You should use a plain font (eg Ariel, Calibri, Times) usually in 12 point. You should probably use 12 point. Discursive writing, or other types of writing which use sources, should have them listed in a bibliography at the end. If unsure on how to do this check out:

 

Sources

 Any direct quotations from source material used in discursive writing must be clearly acknowledged by the use of quotation marks. Specific details of sources must be given — eg dates and writers of newspaper articles, specific web pages, titles and dates of publication of books; it is not acceptable to say, for example, ‘various newspaper articles’ or ‘environmental websites’ or ‘the internet’. Unacknowledged use of others’ material such as copying and pasting from the internet or any other source, or re-wording or summarising information from another source without acknowledgement, is plagiarism and this carries severe penalties.

 

Assessment

 Each writing piece is assessed as a mark between 0 and 15. Your teachers are instructed by the SQA to use the detailed marking instructions  and to follow the following guidelines:

 

(a) Marks for each candidate response must always be assigned in line with these General Marking Principles and the Detailed Marking Instructions for this assessment.

(b) Marking should always be positive. This means that, for each candidate response, marks are accumulated for the demonstration of relevant skills, knowledge and understanding: they are not deducted from a maximum on the basis of errors or omissions.

(c) The candidate’s writing will be marked in terms of content and style.

(d) Assessment should be holistic. There will be strengths and weaknesses in every piece of writing; assessment should focus as far as possible on the strengths, taking account of weaknesses only when they significantly detract from the overall performance. Marks should be awarded for the quality of the writing, and not deducted for errors or omissions. Writing does not have to be perfect to gain full marks.

Technical Accuracy

 Consistent technical accuracy is a requirement for a mark of 8 or above. Consistent technical accuracy means that few errors will be present: paragraphs, sentences and punctuation will be accurate and organised so that the writing can be clearly and readily understood; and spelling errors (particularly of high frequency words) should be infrequent.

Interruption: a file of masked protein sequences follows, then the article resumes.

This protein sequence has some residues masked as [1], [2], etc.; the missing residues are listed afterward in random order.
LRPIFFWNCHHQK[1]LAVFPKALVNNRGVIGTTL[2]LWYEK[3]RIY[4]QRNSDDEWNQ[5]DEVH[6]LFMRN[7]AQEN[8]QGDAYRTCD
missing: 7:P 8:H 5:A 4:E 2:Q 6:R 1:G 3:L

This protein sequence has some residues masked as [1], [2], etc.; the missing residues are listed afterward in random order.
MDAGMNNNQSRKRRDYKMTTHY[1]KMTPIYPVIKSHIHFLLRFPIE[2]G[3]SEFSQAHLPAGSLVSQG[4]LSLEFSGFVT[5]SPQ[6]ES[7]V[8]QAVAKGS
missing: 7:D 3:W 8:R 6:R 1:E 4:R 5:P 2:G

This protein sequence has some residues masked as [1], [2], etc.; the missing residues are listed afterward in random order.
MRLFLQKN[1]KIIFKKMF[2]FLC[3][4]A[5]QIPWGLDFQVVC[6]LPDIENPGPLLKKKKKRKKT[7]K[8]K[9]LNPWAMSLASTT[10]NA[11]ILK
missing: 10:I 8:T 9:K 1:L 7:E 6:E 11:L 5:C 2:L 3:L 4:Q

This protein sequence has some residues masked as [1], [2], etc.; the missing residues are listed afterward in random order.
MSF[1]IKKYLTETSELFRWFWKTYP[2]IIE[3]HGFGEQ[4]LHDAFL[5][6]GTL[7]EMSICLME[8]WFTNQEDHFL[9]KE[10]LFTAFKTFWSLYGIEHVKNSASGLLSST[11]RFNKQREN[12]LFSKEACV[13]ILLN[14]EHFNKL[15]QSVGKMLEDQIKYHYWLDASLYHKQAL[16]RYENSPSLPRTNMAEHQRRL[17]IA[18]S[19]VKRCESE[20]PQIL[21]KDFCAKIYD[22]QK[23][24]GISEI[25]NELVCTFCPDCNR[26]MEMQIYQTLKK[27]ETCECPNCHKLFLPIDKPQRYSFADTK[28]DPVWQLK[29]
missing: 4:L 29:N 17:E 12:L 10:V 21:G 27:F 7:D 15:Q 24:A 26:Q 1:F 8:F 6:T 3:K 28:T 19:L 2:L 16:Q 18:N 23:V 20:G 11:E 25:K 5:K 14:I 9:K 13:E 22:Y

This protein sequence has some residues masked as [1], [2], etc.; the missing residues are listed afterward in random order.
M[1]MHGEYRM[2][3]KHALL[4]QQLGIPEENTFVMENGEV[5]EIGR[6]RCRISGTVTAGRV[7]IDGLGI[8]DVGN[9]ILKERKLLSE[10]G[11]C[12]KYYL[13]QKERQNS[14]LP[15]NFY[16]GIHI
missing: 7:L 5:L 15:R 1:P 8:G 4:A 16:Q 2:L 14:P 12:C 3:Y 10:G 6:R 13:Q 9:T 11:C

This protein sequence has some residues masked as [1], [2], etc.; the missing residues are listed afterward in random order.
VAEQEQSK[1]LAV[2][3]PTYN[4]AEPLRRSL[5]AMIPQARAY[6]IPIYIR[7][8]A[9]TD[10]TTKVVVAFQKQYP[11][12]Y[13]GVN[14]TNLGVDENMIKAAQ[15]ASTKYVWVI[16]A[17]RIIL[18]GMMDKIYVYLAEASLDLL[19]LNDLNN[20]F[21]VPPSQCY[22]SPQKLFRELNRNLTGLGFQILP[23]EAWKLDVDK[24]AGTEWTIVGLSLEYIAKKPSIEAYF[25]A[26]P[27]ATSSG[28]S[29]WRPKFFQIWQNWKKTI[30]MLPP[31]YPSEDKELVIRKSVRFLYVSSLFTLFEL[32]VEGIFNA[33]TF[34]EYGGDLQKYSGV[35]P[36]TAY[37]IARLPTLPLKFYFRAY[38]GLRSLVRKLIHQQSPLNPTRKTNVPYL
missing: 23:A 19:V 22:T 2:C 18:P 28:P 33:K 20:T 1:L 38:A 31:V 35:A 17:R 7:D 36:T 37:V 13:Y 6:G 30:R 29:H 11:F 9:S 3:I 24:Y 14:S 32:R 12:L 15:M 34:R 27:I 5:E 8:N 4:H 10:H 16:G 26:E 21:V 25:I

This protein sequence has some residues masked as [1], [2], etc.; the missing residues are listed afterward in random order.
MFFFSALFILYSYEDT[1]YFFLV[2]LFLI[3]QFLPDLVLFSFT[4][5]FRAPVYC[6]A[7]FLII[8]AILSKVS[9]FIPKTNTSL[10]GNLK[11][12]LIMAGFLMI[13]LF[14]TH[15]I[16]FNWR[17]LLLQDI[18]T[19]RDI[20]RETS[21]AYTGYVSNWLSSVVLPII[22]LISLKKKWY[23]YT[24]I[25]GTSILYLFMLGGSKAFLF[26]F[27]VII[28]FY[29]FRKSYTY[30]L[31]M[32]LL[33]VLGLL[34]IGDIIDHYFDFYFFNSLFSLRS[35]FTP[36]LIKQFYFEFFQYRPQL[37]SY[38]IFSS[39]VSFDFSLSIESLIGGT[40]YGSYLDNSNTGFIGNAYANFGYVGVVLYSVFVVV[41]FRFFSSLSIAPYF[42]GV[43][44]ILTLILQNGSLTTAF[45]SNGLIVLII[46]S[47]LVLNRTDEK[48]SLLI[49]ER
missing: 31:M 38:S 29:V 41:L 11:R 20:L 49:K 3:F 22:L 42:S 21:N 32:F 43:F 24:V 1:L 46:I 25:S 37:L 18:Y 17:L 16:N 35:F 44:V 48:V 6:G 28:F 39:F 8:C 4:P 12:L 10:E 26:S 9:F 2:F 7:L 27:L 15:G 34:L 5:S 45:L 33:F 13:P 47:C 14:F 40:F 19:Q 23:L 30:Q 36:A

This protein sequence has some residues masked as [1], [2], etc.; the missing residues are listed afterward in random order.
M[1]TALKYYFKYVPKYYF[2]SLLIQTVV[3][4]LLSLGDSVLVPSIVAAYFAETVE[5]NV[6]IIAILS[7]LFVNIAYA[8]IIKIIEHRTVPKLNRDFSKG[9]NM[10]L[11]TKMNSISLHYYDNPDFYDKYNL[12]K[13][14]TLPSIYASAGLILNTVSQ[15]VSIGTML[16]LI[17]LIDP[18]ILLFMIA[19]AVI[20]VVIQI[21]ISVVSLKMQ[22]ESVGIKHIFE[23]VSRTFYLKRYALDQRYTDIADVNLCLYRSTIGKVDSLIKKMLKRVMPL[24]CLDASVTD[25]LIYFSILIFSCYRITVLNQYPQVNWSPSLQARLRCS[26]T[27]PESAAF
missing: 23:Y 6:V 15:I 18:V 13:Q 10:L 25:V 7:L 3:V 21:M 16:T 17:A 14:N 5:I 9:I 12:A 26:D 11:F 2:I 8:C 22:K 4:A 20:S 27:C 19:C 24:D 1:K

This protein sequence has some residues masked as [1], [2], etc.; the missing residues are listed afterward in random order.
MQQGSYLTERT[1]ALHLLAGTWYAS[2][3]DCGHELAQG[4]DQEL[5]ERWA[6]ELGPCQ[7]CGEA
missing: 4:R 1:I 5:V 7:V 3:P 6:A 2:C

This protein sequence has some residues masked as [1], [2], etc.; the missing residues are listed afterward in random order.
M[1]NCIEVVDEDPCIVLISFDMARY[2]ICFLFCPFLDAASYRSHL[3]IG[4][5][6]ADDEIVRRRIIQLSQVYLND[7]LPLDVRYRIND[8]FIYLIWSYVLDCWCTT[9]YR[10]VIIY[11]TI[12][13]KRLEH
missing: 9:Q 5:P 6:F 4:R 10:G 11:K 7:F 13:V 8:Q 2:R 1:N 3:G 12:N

Assistance: how much help can your teacher give you?

 Your teachers are told that reasonable assistance may be provided prior to the formal assessment process taking place. The term ‘reasonable assistance’ is used to try to balance the need for support with the need to avoid giving too much assistance. If you require more than what is deemed to be ‘reasonable assistance’, you may not be ready for assessment or it may be that you have been entered for the wrong level of qualification.

 Reasonable assistance may be given on a generic basis to a class or group of candidates, for example, advice on how to find information for a discursive essay. It may also be given to candidates on an individual basis.

 It is acceptable for your teacher to provide:

  an initial discussion with you on the selection of the topic leading to an outline plan

 oral or written suggestions for improvements to a first draft

 Once this preliminary work on the assessment has begun, you should be working independently.

 There are no restrictions on the resources to which you may have access, for example, spellcheckers and dictionaries.

 Teachers are told not to provide specific advice on how to re-phrase or improve responses, or provide model answers specific to the candidate’s task. It is not acceptable for your teacher to provide key ideas, to provide a structure or plan, to suggest specific wording or to correct errors in spelling and/or punctuation. This would go beyond reasonable assistance.

 The final writing of both texts will be conducted under some supervision and control. This means that although you may complete part of the work out with the school; for example as homework,  teachers should put in place processes for monitoring your progress to ensure that the work is your own, and that plagiarism has not taken place. In the final writing stage this need not entail formal, timed and supervised conditions, but at all stages of the preparation for and the production of the piece there should be careful monitoring to ensure that it is entirely the candidate’s work. You will be required to sign a folio flyleaf cover stating whether you have used sources, whether you have declared them properly and that the writing is your own.

The link below may be helpful to stimulate thinking and planning for discursive writing:

http://www.paperstarter.com/resources/resources-for-the-essay-writer

Mr Yule's classes are welcome to email writing folio work to:

ian.yule@scotborders.gov.uk